In the field of scenic film and cinema production, the camera man or film makers want digital image sensors to convey a similar image impression as the classical film reel. Particularly the grain of the classical film reel should be reproducible. The inventive color image sensor enables emulation of the film grain, for example by varying the color filter mask.

The fields of application for color image sensors having a variable color filter mask are manifold. The usage of the inventive color image sensors enables improvements of the image quality in all areas. Particularly in the field of industrial camera systems, film and TV cameras and special applications such as aerospace or automotive, the inventive color image sensors can help to make significant improvements and partly enable the usage in the first place.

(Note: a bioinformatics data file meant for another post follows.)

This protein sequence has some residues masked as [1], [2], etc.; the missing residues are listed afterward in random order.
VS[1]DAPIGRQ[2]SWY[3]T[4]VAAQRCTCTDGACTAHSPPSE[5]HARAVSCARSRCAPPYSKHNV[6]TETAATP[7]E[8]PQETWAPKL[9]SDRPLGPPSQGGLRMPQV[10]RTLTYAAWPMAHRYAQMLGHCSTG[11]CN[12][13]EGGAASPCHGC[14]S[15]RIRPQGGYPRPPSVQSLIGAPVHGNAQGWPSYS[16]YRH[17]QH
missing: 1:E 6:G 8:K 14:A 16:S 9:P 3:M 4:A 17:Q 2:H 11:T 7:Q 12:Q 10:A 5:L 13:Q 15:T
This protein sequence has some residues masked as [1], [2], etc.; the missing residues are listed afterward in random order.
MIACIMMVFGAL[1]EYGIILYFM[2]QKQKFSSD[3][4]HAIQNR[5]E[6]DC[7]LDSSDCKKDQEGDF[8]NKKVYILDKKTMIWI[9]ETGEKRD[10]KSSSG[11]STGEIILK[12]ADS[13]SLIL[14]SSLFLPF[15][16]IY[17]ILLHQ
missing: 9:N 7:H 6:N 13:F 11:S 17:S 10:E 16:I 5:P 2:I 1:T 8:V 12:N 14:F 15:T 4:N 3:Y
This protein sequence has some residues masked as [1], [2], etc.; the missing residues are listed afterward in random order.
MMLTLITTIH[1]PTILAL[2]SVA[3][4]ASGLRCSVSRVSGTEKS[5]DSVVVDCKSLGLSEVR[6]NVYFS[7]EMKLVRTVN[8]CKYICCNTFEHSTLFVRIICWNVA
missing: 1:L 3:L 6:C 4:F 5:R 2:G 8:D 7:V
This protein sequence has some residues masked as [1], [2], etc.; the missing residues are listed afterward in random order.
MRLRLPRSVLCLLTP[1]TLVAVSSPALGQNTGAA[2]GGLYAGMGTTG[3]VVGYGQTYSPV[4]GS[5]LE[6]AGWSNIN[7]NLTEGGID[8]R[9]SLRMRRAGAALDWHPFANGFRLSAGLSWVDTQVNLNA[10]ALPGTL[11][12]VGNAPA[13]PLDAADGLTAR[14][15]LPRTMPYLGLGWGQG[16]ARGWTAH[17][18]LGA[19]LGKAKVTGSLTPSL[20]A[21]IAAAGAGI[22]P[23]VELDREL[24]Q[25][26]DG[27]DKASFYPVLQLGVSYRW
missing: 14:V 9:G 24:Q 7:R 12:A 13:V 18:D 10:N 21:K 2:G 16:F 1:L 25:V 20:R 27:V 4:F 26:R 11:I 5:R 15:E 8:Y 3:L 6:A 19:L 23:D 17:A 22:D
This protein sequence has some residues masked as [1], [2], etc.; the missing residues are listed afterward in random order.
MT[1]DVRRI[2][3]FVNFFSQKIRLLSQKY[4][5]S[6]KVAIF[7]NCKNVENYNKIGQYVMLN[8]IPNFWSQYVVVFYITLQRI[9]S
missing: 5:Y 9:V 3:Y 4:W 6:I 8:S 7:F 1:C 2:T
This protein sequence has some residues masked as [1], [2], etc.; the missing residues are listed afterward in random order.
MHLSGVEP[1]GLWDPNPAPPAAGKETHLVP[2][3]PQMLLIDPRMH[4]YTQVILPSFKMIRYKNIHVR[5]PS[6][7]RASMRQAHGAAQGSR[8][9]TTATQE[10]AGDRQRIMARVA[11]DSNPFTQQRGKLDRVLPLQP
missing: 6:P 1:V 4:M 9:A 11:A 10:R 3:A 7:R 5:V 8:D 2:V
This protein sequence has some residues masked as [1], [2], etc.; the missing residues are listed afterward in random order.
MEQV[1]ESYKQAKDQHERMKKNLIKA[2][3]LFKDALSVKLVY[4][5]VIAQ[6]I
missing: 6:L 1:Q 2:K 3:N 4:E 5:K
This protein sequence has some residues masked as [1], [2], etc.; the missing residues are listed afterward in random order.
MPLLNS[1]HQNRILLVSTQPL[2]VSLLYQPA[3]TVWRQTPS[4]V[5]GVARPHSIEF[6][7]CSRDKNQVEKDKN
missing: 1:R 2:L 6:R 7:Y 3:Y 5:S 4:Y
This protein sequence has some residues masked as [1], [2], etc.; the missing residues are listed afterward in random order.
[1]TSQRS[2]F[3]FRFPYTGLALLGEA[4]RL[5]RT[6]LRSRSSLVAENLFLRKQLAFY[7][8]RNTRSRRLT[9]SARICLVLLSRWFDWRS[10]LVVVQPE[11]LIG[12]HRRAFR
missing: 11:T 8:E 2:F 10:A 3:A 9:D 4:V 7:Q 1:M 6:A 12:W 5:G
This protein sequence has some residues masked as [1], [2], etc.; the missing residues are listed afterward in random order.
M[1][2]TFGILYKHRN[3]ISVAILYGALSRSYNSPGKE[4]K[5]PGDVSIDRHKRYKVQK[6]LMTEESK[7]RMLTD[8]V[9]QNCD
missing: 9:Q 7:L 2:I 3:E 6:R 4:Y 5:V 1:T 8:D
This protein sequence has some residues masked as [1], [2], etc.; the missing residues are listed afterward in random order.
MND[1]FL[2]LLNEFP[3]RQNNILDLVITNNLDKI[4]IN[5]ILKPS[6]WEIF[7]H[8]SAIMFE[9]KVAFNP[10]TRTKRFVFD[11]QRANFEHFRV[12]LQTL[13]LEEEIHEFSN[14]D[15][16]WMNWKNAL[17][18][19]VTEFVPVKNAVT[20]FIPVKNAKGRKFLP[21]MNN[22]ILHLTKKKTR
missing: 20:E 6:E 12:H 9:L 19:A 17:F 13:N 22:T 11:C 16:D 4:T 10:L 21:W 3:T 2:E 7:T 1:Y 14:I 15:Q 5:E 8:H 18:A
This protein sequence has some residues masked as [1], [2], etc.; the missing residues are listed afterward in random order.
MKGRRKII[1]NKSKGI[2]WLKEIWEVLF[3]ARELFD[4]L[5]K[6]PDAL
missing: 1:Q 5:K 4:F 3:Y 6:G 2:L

An adjustable transmission of the optical filters allows to significantly increase the dynamic range of the color image sensor. In overexposed image points (pixels), for example, the filter strength can be increased, and in underexposed image points (pixels) the same can be lowered. The overall brightness results from the sum of filter strength and pixel brightness (overall brightness=filter strength+pixel brightness). At a filter resolution of, for example, 8 Bit, an extension of the dynamic range by 4 bits is possible. Thereby, image sensors become possible which can be used for object detection in vehicles and guarantee safe detection even with light, counter light, darkness or fog together with fast movements. Since the inventive color image sensor functions without movable mechanical components, the same is small, robust and cost effective.